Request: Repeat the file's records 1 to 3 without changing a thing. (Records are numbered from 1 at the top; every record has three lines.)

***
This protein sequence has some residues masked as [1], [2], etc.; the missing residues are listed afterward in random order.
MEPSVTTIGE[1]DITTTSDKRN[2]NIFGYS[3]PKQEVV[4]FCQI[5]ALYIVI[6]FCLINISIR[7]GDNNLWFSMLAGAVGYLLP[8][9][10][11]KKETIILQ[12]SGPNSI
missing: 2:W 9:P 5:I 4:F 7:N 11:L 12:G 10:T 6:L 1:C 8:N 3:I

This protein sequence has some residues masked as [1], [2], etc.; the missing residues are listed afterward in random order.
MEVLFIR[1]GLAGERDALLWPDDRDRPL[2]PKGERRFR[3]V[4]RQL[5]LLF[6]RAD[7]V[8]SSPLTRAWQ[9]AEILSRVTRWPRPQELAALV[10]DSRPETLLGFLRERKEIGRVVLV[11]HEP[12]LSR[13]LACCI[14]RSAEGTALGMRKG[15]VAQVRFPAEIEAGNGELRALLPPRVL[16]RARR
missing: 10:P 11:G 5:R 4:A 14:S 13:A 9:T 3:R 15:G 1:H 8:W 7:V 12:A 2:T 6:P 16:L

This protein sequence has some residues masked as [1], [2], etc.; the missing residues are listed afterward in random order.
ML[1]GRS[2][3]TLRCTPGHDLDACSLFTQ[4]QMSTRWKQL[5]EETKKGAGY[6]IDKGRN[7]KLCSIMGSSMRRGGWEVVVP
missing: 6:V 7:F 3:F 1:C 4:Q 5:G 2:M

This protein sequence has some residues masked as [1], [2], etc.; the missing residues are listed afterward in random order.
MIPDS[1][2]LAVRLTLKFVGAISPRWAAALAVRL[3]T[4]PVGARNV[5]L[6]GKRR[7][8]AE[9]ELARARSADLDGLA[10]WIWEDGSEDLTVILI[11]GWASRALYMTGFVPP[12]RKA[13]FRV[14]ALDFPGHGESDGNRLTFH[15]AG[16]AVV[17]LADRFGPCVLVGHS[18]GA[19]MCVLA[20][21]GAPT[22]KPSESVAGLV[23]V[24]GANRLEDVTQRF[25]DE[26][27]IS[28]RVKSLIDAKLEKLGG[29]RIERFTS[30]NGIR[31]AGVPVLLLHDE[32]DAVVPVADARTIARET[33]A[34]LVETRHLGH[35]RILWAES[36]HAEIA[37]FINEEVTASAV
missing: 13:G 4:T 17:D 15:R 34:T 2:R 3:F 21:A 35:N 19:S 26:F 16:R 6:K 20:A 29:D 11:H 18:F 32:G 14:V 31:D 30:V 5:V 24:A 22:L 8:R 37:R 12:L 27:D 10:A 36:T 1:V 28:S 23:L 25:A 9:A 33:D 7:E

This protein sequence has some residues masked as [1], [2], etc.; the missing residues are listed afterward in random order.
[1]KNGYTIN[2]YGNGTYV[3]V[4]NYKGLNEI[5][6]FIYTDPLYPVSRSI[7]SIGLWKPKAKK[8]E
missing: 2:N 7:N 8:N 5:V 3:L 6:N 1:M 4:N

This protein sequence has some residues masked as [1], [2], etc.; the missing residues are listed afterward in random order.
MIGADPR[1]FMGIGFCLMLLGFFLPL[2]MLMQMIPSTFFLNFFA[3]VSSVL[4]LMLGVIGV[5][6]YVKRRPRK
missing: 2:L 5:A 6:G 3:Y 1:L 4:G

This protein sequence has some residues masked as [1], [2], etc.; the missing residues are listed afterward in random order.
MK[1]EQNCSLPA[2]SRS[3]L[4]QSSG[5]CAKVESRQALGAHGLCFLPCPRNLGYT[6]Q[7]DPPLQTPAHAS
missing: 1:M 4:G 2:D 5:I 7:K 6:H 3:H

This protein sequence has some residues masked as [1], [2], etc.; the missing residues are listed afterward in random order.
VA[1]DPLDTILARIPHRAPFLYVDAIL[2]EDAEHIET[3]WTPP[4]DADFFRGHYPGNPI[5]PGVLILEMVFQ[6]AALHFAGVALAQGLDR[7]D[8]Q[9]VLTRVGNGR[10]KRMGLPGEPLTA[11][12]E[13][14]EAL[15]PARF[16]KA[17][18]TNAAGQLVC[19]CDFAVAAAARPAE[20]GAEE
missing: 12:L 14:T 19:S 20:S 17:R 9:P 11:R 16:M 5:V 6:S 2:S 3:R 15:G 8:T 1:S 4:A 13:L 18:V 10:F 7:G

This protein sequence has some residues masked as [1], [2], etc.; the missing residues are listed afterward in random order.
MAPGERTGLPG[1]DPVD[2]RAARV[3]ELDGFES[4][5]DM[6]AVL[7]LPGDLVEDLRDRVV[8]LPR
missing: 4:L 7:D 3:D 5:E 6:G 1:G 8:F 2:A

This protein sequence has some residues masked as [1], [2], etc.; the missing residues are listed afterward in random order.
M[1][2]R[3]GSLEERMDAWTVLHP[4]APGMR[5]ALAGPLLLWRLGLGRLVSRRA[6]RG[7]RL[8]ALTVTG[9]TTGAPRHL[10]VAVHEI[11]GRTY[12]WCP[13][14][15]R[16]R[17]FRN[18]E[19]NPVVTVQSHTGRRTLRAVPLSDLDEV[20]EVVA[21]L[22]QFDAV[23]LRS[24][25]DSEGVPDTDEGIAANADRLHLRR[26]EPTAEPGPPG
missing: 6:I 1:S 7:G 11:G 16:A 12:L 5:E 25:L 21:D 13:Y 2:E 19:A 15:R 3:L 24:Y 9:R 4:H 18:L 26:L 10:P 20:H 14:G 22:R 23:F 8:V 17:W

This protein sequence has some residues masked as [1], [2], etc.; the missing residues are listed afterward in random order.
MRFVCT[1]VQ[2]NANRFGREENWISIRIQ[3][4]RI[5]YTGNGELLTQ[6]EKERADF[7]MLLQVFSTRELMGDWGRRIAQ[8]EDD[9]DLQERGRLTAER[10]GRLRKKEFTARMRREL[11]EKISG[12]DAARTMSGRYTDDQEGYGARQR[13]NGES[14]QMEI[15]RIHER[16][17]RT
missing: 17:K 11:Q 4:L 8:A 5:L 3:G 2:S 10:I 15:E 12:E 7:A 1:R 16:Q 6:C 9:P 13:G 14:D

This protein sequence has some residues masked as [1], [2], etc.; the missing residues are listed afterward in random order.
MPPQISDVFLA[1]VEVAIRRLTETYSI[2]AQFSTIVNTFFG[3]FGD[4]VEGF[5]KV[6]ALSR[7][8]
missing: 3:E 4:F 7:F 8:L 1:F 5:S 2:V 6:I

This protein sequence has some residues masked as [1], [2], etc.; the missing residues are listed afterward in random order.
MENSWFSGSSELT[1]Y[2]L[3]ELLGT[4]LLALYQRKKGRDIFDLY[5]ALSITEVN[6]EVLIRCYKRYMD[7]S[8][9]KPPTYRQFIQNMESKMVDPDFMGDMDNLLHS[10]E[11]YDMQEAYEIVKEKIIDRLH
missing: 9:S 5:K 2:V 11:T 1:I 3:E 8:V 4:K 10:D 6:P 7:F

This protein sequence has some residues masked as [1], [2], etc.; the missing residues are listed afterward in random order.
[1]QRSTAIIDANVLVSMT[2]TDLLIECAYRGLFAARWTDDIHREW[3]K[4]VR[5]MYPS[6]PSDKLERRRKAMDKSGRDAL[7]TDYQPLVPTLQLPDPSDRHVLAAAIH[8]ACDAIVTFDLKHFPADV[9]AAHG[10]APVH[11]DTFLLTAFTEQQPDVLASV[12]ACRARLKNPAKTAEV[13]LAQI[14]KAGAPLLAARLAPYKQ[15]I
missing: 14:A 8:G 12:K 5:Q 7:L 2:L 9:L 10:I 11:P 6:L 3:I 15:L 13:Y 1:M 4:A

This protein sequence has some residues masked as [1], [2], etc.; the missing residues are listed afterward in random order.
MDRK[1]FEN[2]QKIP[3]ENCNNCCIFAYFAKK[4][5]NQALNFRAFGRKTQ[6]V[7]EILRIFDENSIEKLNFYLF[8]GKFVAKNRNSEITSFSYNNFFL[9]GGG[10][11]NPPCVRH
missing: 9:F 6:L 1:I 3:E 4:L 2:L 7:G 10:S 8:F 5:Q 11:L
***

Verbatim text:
This protein sequence has some residues masked as [1], [2], etc.; the missing residues are listed afterward in random order.
MEPSVTTIGE[1]DITTTSDKRN[2]NIFGYS[3]PKQEVV[4]FCQI[5]ALYIVI[6]FCLINISIR[7]GDNNLWFSMLAGAVGYLLP[8][9][10][11]KKETIILQ[12]SGPNSI
missing: 2:W 9:P 5:I 4:F 7:N 11:L 12:G 10:T 6:L 1:C 8:N 3:I

This protein sequence has some residues masked as [1], [2], etc.; the missing residues are listed afterward in random order.
MEVLFIR[1]GLAGERDALLWPDDRDRPL[2]PKGERRFR[3]V[4]RQL[5]LLF[6]RAD[7]V[8]SSPLTRAWQ[9]AEILSRVTRWPRPQELAALV[10]DSRPETLLGFLRERKEIGRVVLV[11]HEP[12]LSR[13]LACCI[14]RSAEGTALGMRKG[15]VAQVRFPAEIEAGNGELRALLPPRVL[16]RARR
missing: 10:P 11:G 5:R 4:A 14:S 13:A 9:T 3:R 15:G 1:H 8:W 7:V 12:A 2:T 6:P 16:L

This protein sequence has some residues masked as [1], [2], etc.; the missing residues are listed afterward in random order.
ML[1]GRS[2][3]TLRCTPGHDLDACSLFTQ[4]QMSTRWKQL[5]EETKKGAGY[6]IDKGRN[7]KLCSIMGSSMRRGGWEVVVP
missing: 6:V 7:F 3:F 1:C 4:Q 5:G 2:M